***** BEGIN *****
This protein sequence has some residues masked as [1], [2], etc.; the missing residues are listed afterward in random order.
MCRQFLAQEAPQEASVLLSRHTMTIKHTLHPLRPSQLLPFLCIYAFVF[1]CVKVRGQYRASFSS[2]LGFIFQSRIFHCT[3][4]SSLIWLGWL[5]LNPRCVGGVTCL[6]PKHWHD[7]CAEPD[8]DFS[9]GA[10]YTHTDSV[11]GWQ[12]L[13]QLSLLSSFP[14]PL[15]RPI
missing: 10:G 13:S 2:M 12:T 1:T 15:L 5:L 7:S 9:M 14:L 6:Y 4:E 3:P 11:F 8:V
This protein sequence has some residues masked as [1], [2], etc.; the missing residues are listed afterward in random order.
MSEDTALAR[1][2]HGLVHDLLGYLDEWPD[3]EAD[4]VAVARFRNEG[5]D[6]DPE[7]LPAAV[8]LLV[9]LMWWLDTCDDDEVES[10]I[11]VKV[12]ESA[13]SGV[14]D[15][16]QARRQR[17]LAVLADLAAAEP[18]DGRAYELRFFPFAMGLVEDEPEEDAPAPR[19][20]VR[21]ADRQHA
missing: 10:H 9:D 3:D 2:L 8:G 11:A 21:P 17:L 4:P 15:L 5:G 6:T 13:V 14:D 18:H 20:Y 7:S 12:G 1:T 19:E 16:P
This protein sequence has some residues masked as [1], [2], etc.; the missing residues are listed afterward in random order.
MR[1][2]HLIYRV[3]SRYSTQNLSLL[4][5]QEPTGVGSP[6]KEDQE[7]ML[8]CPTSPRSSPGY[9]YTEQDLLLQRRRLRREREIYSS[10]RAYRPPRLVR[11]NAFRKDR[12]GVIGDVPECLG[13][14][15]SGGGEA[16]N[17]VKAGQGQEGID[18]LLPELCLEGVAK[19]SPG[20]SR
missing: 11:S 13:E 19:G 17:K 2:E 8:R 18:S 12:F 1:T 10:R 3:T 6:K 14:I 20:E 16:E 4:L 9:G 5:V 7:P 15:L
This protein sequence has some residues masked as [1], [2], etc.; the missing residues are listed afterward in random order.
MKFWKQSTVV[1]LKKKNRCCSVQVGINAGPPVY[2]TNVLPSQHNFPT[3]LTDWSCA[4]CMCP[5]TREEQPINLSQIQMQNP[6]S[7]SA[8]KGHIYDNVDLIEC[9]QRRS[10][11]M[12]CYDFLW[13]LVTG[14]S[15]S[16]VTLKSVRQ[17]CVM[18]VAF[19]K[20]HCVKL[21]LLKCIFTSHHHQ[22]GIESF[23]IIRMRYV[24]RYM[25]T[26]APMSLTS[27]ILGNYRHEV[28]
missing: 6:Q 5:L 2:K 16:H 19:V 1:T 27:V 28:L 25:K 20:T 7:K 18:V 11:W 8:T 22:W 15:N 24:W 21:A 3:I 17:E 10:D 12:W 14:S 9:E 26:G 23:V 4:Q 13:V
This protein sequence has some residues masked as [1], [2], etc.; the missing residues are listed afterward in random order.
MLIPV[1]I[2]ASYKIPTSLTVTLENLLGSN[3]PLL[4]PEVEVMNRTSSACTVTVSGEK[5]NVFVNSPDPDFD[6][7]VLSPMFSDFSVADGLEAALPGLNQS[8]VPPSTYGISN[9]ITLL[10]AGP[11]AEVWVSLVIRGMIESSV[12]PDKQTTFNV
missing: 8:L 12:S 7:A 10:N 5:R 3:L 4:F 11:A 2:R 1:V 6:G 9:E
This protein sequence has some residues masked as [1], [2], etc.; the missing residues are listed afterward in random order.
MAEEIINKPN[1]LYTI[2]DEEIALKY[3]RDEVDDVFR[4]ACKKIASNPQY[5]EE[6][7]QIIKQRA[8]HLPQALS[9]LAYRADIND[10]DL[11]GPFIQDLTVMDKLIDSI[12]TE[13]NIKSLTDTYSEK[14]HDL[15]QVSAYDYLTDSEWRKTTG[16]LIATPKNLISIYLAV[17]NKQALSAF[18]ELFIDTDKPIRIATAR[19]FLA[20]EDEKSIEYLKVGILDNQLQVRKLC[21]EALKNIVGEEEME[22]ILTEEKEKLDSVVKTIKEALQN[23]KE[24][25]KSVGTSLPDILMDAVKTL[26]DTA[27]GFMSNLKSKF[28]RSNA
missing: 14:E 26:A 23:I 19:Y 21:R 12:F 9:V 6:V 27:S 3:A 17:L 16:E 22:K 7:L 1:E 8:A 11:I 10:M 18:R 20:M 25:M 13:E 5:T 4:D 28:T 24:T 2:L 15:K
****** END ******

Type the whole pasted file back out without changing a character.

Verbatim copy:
This protein sequence has some residues masked as [1], [2], etc.; the missing residues are listed afterward in random order.
MCRQFLAQEAPQEASVLLSRHTMTIKHTLHPLRPSQLLPFLCIYAFVF[1]CVKVRGQYRASFSS[2]LGFIFQSRIFHCT[3][4]SSLIWLGWL[5]LNPRCVGGVTCL[6]PKHWHD[7]CAEPD[8]DFS[9]GA[10]YTHTDSV[11]GWQ[12]L[13]QLSLLSSFP[14]PL[15]RPI
missing: 10:G 13:S 2:M 12:T 1:T 15:L 5:L 7:S 9:M 14:L 6:Y 4:E 3:P 11:F 8:V
This protein sequence has some residues masked as [1], [2], etc.; the missing residues are listed afterward in random order.
MSEDTALAR[1][2]HGLVHDLLGYLDEWPD[3]EAD[4]VAVARFRNEG[5]D[6]DPE[7]LPAAV[8]LLV[9]LMWWLDTCDDDEVES[10]I[11]VKV[12]ESA[13]SGV[14]D[15][16]QARRQR[17]LAVLADLAAAEP[18]DGRAYELRFFPFAMGLVEDEPEEDAPAPR[19][20]VR[21]ADRQHA
missing: 10:H 9:D 3:D 2:L 8:G 11:A 21:P 17:L 4:P 15:L 5:G 6:T 13:V 14:D 18:H 20:Y 7:S 12:G 1:T 19:E 16:P
This protein sequence has some residues masked as [1], [2], etc.; the missing residues are listed afterward in random order.
MR[1][2]HLIYRV[3]SRYSTQNLSLL[4][5]QEPTGVGSP[6]KEDQE[7]ML[8]CPTSPRSSPGY[9]YTEQDLLLQRRRLRREREIYSS[10]RAYRPPRLVR[11]NAFRKDR[12]GVIGDVPECLG[13][14][15]SGGGEA[16]N[17]VKAGQGQEGID[18]LLPELCLEGVAK[19]SPG[20]SR
missing: 11:S 13:E 19:G 17:K 2:E 8:R 18:S 12:F 1:T 10:R 3:T 6:K 14:I 20:E 16:E 4:L 9:G 5:V 7:P 15:L
This protein sequence has some residues masked as [1], [2], etc.; the missing residues are listed afterward in random order.
MKFWKQSTVV[1]LKKKNRCCSVQVGINAGPPVY[2]TNVLPSQHNFPT[3]LTDWSCA[4]CMCP[5]TREEQPINLSQIQMQNP[6]S[7]SA[8]KGHIYDNVDLIEC[9]QRRS[10][11]M[12]CYDFLW[13]LVTG[14]S[15]S[16]VTLKSVRQ[17]CVM[18]VAF[19]K[20]HCVKL[21]LLKCIFTSHHHQ[22]GIESF[23]IIRMRYV[24]RYM[25]T[26]APMSLTS[27]ILGNYRHEV[28]
missing: 6:Q 5:L 2:K 16:H 19:V 1:T 27:V 28:L 25:K 20:T 7:K 18:V 11:W 8:T 22:W 15:N 24:W 21:A 3:I 17:E 10:D 12:W 14:S 9:E 26:G 23:V 4:Q 13:V
This protein sequence has some residues masked as [1], [2], etc.; the missing residues are listed afterward in random order.
MLIPV[1]I[2]ASYKIPTSLTVTLENLLGSN[3]PLL[4]PEVEVMNRTSSACTVTVSGEK[5]NVFVNSPDPDFD[6][7]VLSPMFSDFSVADGLEAALPGLNQS[8]VPPSTYGISN[9]ITLL[10]AGP[11]AEVWVSLVIRGMIESSV[12]PDKQTTFNV
missing: 8:L 12:S 7:A 10:N 5:R 3:L 4:F 11:A 2:R 1:V 6:G 9:E
This protein sequence has some residues masked as [1], [2], etc.; the missing residues are listed afterward in random order.
MAEEIINKPN[1]LYTI[2]DEEIALKY[3]RDEVDDVFR[4]ACKKIASNPQY[5]EE[6][7]QIIKQRA[8]HLPQALS[9]LAYRADIND[10]DL[11]GPFIQDLTVMDKLIDSI[12]TE[13]NIKSLTDTYSEK[14]HDL[15]QVSAYDYLTDSEWRKTTG[16]LIATPKNLISIYLAV[17]NKQALSAF[18]ELFIDTDKPIRIATAR[19]FLA[20]EDEKSIEYLKVGILDNQLQVRKLC[21]EALKNIVGEEEME[22]ILTEEKEKLDSVVKTIKEALQN[23]KE[24][25]KSVGTSLPDILMDAVKTL[26]DTA[27]GFMSNLKSKF[28]RSNA
missing: 14:E 26:A 23:I 19:Y 21:R 12:F 9:V 6:V 27:S 3:A 17:L 16:E 22:K 7:L 1:E 8:A 11:I 10:M 18:R 20:M 25:M 13:E 5:T 4:D 28:T 24:T 2:L 15:K